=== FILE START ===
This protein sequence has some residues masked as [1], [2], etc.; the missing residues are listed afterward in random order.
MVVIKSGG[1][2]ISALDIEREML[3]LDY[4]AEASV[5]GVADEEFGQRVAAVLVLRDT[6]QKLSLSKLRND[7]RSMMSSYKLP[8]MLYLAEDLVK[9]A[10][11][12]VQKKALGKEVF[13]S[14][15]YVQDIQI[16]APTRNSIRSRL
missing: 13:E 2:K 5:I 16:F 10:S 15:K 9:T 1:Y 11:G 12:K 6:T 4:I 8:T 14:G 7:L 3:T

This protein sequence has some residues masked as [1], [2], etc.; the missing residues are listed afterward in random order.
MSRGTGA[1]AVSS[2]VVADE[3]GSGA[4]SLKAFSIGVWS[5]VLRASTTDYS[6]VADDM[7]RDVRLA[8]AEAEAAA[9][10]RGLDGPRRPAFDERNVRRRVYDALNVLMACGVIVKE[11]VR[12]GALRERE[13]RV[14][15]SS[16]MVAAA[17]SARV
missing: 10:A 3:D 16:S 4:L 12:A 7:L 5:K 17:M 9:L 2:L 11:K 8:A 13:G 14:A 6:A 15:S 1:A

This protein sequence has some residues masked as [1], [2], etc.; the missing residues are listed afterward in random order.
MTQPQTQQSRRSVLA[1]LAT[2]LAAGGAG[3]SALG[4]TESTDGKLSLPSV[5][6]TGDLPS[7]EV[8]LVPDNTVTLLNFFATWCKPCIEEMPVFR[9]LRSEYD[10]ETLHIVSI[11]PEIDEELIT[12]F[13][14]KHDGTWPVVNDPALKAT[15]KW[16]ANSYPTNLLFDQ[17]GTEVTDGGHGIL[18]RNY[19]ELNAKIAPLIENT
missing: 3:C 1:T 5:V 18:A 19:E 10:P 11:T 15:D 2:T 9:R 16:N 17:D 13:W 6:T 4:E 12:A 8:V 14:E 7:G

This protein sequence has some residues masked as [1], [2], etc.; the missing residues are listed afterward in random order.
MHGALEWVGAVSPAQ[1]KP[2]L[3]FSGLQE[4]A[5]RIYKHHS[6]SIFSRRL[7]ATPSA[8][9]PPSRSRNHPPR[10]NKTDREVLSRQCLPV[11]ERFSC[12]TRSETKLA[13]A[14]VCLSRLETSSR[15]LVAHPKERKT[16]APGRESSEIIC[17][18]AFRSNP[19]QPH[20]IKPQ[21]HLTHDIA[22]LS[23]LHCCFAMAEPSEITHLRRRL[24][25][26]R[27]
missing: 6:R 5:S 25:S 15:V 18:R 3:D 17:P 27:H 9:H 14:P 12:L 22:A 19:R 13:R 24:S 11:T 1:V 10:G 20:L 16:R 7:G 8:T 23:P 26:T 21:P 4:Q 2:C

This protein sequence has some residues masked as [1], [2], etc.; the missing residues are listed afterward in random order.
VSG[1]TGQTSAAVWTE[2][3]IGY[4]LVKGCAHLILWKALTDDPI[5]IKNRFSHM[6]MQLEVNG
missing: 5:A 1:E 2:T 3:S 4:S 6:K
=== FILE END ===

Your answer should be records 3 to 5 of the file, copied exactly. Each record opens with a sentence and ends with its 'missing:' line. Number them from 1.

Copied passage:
This protein sequence has some residues masked as [1], [2], etc.; the missing residues are listed afterward in random order.
MTQPQTQQSRRSVLA[1]LAT[2]LAAGGAG[3]SALG[4]TESTDGKLSLPSV[5][6]TGDLPS[7]EV[8]LVPDNTVTLLNFFATWCKPCIEEMPVFR[9]LRSEYD[10]ETLHIVSI[11]PEIDEELIT[12]F[13][14]KHDGTWPVVNDPALKAT[15]KW[16]ANSYPTNLLFDQ[17]GTEVTDGGHGIL[18]RNY[19]ELNAKIAPLIENT
missing: 3:C 1:T 5:V 18:A 19:E 10:P 11:T 15:D 2:T 9:R 16:N 17:D 13:W 6:T 4:E 12:A 8:V 14:E 7:G

This protein sequence has some residues masked as [1], [2], etc.; the missing residues are listed afterward in random order.
MHGALEWVGAVSPAQ[1]KP[2]L[3]FSGLQE[4]A[5]RIYKHHS[6]SIFSRRL[7]ATPSA[8][9]PPSRSRNHPPR[10]NKTDREVLSRQCLPV[11]ERFSC[12]TRSETKLA[13]A[14]VCLSRLETSSR[15]LVAHPKERKT[16]APGRESSEIIC[17][18]AFRSNP[19]QPH[20]IKPQ[21]HLTHDIA[22]LS[23]LHCCFAMAEPSEITHLRRRL[24][25][26]R[27]
missing: 6:R 5:S 25:S 15:V 18:R 3:D 17:P 27:H 9:H 14:P 12:L 22:A 19:R 13:R 24:S 11:T 1:V 10:G 20:L 16:R 7:G 8:T 23:P 26:T 21:P 4:Q 2:C

This protein sequence has some residues masked as [1], [2], etc.; the missing residues are listed afterward in random order.
VSG[1]TGQTSAAVWTE[2][3]IGY[4]LVKGCAHLILWKALTDDPI[5]IKNRFSHM[6]MQLEVNG
missing: 5:A 1:E 2:T 3:S 4:S 6:K